Prospect of U.S.-N.Korea Talks 'Looking Dark'

      November 30, 2009 09:04

      Prospects for bilateral talks between North Korea and the U.S. aimed at persuading Pyongyang back to the nuclear negotiating table are "dark," a senior South Korean government official on Sunday said.

      "Rumors that North Korea will return to the six-party talks have not been confirmed yet. We can say for now that the prospects are dark," the official said. "Recent foreign news reports say that the North has hinted at returning to the six-party talks, but they haven't been confirmed yet either." 

      The U.S. representative for North Korea policy Stephen Bosworth visits Pyongyang on Dec. 8. But the official claimed the prospects are dim because the North still insists it can return to the multilateral talks only when the U.S. ends its "hostile" policy.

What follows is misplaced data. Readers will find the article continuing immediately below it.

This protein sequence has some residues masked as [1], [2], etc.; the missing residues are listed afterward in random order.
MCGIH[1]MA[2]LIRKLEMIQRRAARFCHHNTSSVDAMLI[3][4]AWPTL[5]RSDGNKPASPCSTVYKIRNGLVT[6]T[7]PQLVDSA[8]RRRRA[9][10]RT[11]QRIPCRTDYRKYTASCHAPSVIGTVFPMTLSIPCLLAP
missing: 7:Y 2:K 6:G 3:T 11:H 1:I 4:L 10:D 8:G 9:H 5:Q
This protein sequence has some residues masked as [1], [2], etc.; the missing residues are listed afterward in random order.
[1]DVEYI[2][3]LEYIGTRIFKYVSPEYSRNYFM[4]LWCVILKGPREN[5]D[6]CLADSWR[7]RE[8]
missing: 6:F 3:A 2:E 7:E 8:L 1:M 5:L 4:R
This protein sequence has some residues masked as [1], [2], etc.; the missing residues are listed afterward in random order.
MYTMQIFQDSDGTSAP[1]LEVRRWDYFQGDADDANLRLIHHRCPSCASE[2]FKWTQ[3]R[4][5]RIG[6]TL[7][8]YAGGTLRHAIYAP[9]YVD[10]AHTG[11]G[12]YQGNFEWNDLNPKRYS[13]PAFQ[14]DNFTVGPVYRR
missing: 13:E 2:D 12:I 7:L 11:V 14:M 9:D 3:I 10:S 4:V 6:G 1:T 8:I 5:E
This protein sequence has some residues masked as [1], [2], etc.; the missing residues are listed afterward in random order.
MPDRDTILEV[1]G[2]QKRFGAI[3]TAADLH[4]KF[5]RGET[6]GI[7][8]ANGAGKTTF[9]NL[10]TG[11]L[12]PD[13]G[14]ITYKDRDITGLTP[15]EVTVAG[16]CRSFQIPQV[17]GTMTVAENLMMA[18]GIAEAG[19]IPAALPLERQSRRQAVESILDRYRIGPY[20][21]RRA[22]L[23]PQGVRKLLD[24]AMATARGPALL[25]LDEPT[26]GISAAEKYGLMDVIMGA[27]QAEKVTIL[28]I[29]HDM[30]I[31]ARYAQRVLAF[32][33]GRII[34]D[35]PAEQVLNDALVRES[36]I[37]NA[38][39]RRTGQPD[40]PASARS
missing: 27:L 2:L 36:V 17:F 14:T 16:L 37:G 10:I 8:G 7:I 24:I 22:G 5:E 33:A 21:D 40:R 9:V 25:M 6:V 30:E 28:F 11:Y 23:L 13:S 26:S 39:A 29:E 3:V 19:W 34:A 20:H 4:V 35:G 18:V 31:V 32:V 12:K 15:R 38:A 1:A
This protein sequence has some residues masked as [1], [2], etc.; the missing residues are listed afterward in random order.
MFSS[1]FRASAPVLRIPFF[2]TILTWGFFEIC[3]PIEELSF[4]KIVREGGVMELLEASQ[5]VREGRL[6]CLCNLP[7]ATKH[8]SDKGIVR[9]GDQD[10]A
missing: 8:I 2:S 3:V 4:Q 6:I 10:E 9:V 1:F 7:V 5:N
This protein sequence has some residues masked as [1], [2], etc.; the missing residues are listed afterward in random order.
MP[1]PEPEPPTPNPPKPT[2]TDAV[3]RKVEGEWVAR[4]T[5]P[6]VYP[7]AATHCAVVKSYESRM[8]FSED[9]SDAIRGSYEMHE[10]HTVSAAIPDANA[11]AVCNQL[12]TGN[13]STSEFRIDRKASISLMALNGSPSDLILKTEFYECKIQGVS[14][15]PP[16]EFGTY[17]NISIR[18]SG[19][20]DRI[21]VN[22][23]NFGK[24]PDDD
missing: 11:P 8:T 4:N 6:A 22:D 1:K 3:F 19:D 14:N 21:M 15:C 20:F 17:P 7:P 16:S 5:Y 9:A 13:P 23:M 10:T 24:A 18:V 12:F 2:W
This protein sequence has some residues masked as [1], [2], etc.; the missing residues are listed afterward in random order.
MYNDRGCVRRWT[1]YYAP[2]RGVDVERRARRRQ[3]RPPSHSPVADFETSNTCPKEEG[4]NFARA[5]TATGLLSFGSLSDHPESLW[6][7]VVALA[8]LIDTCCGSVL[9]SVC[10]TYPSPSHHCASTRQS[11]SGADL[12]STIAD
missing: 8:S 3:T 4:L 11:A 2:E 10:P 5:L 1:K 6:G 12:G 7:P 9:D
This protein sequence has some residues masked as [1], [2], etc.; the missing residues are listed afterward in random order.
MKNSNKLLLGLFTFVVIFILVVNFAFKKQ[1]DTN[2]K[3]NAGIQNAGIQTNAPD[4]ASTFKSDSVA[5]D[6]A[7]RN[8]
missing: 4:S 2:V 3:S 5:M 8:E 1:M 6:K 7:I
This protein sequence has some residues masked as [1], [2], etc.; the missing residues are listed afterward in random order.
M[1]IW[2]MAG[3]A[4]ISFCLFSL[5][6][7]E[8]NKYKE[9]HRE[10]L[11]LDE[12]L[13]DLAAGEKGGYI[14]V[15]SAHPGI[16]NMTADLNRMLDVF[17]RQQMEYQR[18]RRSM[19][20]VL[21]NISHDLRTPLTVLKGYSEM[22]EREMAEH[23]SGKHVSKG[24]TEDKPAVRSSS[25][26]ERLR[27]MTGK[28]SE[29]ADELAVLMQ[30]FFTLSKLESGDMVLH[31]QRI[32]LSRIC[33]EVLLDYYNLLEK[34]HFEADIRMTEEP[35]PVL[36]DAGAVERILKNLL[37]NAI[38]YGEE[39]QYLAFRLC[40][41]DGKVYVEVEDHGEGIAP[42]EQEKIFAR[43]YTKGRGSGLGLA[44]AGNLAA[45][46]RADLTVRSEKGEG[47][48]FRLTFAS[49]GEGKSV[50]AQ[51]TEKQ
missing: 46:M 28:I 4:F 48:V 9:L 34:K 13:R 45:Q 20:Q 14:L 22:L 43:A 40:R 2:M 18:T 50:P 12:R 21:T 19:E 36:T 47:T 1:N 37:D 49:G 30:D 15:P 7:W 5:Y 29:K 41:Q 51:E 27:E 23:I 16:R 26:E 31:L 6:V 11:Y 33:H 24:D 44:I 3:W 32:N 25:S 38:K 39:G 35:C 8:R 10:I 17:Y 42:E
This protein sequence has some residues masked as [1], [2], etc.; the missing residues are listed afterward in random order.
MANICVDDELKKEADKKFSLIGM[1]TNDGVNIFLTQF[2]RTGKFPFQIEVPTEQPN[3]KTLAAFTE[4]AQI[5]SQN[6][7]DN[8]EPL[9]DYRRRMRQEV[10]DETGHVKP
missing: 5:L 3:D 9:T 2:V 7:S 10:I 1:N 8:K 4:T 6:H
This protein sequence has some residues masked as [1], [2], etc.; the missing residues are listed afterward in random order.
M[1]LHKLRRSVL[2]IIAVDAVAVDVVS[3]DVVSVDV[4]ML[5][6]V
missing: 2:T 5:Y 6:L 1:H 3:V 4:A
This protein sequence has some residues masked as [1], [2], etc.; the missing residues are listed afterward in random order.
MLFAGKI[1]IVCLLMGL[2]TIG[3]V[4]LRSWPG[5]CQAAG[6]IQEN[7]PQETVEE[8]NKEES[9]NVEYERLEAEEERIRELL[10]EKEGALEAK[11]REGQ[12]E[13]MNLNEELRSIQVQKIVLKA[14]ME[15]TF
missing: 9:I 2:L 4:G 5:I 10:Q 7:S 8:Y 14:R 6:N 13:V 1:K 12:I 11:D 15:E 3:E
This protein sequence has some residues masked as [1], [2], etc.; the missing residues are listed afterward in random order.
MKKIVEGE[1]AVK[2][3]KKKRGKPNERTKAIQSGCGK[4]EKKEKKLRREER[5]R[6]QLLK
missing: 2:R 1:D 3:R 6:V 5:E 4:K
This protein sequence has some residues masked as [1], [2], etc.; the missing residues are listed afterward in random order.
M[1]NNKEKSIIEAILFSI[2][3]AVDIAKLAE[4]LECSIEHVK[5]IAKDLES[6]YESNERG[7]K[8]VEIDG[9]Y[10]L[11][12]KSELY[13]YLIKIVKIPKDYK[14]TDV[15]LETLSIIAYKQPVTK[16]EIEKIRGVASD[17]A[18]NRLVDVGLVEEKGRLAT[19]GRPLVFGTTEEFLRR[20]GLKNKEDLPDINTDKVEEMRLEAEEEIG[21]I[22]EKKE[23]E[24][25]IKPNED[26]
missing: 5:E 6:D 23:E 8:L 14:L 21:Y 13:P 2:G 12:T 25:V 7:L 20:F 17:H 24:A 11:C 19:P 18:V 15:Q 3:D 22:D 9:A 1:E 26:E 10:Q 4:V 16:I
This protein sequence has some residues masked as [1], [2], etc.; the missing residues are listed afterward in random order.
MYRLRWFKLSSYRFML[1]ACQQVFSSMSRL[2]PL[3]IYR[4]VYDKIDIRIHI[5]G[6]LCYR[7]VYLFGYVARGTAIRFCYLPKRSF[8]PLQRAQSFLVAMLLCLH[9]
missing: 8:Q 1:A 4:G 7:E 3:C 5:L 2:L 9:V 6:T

The official, who spoke on condition of anonymity, pointed to his meeting with Jack Pritchard, the president of the Korea Economic Institute in Washington, who has been to Pyongyang recently. "He told me that the North has not changed its position and showed no signs of taking any positive action or offering any expectations."

      Meanwhile, Bosworth will arrive in Seoul on Dec. 6 to meet South Korean government officials first and fly to Pyongyang by military aircraft from the U.S. Air Base in Osan on Dec. 8.

      Quoting a source in Washington, Radio Free Asia in the U.S. reported that a small delegation consisting of Bosworth, U.S. special envoy to the six-party talks Sung Kim, and officials from the State and Defense departments and the National Security Council will fly to Pyongyang.

      The delegation will return to Seoul to debrief the South Korean government and then visit Japan, China and Russia, RFA added.

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